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Revealed: Successful Young Entrepreneurs’ Secrets to Making Their Dreams Come True

Revealed: Successful Young Entrepreneurs’ Secrets to Making Their Dreams Come True

Do you ever feel that you are investing in the dreams and success of others while neglecting your own? You punch a clock day in and day out, earn a meager pay-check for performing mundane tasks far beneath your capabilities, and for what–to help catapult someone else to success? If so, you are not alone. Many people are trapped in a cycle of chasing someone else’s dream for them, while theirs go unrealized.

Being an entrepreneur is the sexy new trend these days. Everyone seems to be doing it. What if you were to gain the necessary capital needed to launch your own business- would you? Or would the fear of failure stop you dead in your tracks?

If you chose to heed fear’s warning, you may be smarter than you think. Your fear is rational and not without merit. Building a startup is hard. That’s the tough reality despite all of the hype, glamour, and sexiness surrounding entrepreneurship. Statics show that over 90 percent of startups fail. [1] The odds are not in your favor.

10 young entrepreneurs show us how to achieve success

What about that small 10% who do manage to become successful? Their success is not accidental nor did it happen by chance. These young entrepreneurs prove that success is possible despite the odds. Everyone — from the young budding business person to the one looking to get out of debt — can learn something from these savvy upstarts.

1. William Zhou, Co-founder and CEO of Chalk.com

    Lesson: Connect and care.

    Chalk.com is described by Forbes as “Microsoft for teachers.” This education-based software company was birthed out of William’s desire to assist overworked, overburdened educators. His company has created software that simplifies lesson planning, assessments, and the evaluation process for teachers.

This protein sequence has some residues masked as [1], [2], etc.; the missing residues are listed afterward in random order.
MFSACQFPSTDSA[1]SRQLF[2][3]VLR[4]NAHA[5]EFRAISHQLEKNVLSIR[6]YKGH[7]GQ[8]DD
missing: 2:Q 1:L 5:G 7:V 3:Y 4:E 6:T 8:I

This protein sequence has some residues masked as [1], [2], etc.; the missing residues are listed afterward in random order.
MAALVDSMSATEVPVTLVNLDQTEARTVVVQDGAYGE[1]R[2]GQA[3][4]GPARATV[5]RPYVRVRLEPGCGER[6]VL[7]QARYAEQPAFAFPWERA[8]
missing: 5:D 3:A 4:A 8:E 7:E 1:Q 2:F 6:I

The lesson we can learn from William is that it is important to connect and care about your customer. His primary motivation for starting this company was to provide a service to help teachers and not just to earn a great pay check. He ended up doing both.

    2. Brennen Byrne, Co-founder of Clef

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      Lesson: Keep the right people and stay away from the wrong ones.

      Clef is a replacement for usernames and passwords. The technology works through phone cryptography, eliminating the need for passwords and making logging in quick and safe.

      In an interview with AL.com,[2], Brennen cites hiring good people as one of the most important aspects that helps perpetuate his company’s success. This lesson applies in life and especially in business. You must keep good people around you. Conversely, once you find that a person doesn’t fit the company character and vision, nix them quickly. You can’t afford to wait for a person to bloom, nor can you afford to keep an employee who doesn’t support your mission.

      3. Adam Lipecz, Co-founder of Codie

        Lesson: Focus on one idea at a time.

        Codie is a toy robot and web app that introduces and teaches kids how to write code. In an interview with Forbes magazine, Adam describes Codie as being like Legos for architects.

        Adam is an idealist. He has tons of great ideas all of the time. His success has come from learning how to focus on one big idea at a time and incorporate smaller ideas into the larger one. He is confident that he will create a ton of innovative gadgets because he has the discipline to throw all of his time, energy, expertise, and resources into each idea at the appropriate time.

        4. Daniel Fine, Co-founder and CEO of Team Brotherly Love and The Fine Companies

          Lesson: Passion and drive are essential to sustaining long-term success.